Deaf­en­ing si­lence over ‘Agent Cob’

Daily Mail - - News -

JUST what will it take to shake Labour MPs out of their ab­ject si­lence over the anti-Bri­tish extremist who leads them – and make them speak up for pa­tri­otic vot­ers who sent them to West­min­ster?

It is com­mon knowl­edge that Jeremy Cor­byn has spent his po­lit­i­cal life back­ing ter­ror­ist groups and gov­ern­ments hos­tile to the UK and our al­lies.

In 1986, he was ar­rested dur­ing a demon­stra­tion to ‘show sol­i­dar­ity’ with IRA ter­ror­ists, in­clud­ing the Brighton bomber who sought to wipe out Mar­garet Thatcher’s Cab­i­net.

He op­posed the lib­er­a­tion of the Falk­land Is­lands, has shared plat­forms with mid­dleeast­ern ter­ror­ists such as his ‘friends’ in Ha­mas and given com­fort to op­pres­sive anti-Western regimes in Soviet Rus­sia, Iran and that So­cial­ist bas­ket-case, Venezuela.

As re­cently as last month, he even had soft words for Chair­man Mao’s forced col­lec­tivi­sa­tion of Chi­nese agri­cul­ture in 1949 – over­look­ing the fact that this ‘Great Leap For­ward’ led to some 45mil­lion deaths, the big­gest geno­cide in his­tory.

Now it emerges that dur­ing the Cold War, Mr Cor­byn had meet­ings with a Czech agent, who iden­ti­fied him as a fund of knowl­edge on the UK’s se­cu­rity ser­vices and ‘the right per­son for giv­ing in­for­ma­tion’. He called him by the co­de­name, Cob.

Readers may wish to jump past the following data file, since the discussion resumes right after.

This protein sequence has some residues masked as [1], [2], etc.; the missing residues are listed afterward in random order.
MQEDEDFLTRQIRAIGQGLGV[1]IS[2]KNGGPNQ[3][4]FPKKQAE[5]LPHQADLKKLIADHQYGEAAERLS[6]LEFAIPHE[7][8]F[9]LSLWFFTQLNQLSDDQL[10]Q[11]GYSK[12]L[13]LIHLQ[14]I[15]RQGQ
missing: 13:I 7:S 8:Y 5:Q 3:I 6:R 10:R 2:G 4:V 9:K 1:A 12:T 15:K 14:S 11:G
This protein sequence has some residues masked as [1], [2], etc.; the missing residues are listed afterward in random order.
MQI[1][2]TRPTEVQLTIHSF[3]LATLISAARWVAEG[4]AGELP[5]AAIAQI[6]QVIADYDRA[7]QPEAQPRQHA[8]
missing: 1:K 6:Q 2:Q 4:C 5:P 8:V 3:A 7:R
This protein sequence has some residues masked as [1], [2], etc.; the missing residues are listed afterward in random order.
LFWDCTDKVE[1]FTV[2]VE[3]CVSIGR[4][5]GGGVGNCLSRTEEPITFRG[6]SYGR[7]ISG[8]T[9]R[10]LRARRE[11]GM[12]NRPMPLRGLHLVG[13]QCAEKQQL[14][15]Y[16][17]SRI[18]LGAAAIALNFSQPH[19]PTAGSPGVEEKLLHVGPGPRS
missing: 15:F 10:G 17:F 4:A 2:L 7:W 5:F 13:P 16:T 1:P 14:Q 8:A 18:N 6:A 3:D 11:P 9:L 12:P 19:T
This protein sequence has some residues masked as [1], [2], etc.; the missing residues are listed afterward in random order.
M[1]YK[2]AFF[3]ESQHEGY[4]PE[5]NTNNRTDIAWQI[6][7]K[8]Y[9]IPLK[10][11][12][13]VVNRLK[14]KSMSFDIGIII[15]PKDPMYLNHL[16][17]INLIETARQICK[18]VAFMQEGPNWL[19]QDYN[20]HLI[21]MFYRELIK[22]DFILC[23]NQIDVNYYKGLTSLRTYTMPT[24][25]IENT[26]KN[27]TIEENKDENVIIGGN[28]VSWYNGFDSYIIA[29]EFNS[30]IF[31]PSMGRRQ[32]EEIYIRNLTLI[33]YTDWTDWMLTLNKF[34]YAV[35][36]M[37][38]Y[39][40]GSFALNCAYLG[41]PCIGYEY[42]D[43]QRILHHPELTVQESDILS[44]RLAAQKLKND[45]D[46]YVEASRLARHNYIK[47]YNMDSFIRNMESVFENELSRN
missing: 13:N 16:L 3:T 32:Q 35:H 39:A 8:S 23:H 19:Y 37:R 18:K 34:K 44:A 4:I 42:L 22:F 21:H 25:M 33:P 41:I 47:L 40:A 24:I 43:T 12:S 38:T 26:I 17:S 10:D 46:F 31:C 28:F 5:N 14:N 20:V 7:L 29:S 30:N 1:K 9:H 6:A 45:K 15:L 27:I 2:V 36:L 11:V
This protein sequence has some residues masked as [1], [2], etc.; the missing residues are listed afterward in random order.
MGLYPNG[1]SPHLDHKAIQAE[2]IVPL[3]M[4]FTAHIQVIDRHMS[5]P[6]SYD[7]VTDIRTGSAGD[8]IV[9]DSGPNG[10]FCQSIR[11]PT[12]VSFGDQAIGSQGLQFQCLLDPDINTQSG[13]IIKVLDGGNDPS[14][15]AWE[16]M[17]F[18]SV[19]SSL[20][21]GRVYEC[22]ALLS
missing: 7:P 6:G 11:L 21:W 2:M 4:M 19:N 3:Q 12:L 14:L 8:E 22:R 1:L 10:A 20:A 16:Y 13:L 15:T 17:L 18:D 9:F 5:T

True, the Labour leader de­nies tak­ing cash from Jan Sarkocy or know­ing he was a spy, say­ing he thought he was a reg­u­lar diplo­mat. But even if we ac­cept his word, don’t our would- be prime minister’s con­tacts with the en­voy of a hos­tile po­lice state raise count­less ques­tions?

What did they dis­cuss, and with what pur­pose in mind? And as his close ally Ken Liv­ing­stone ad­mits main­tain­ing con­tact with a KGB spy, what meet­ings did Mr Cor­byn have with the agents of other Iron Cur­tain coun­tries?

If he has noth­ing to hide, the least he should do is au­tho­rise Ber­lin to re­lease any files held on him by East Ger­many’s se­cret ser­vice, the Stasi.

Yet in­cred­i­bly, many have greeted these lat­est rev­e­la­tions with a shrug – as if the Op­po­si­tion leader’s con­tacts with our en­e­mies are of no great pub­lic in­ter­est.

Un­til yes­ter­day – four days af­ter the story broke – the BBC didn’t even think Mr Cor­byn’s Czech con­tacts worth cov­er­ing on a main­stream news pro­gramme.

Mean­while, barely a peep have we heard from Labour MPs. In­deed, they’ve been struck al­most mute since the party’s sur­pris­ing gains in last year’s elec­tion.

Are they afraid of de­s­e­lec­tion by Mr Cor­byn’s Mo­men­tum ac­tivists if they dare drag him be­fore a Com­mons com­mit­tee to an­swer for him­self? Or do they cal­cu­late their si­lence may be re­warded with a job in gov­ern­ment if, God for­bid, this hard-Left zealot should ever come to power?

Ei­ther way, their fail­ure to hold their leader to ac­count be­trays not just their con­stituents but their coun­try.

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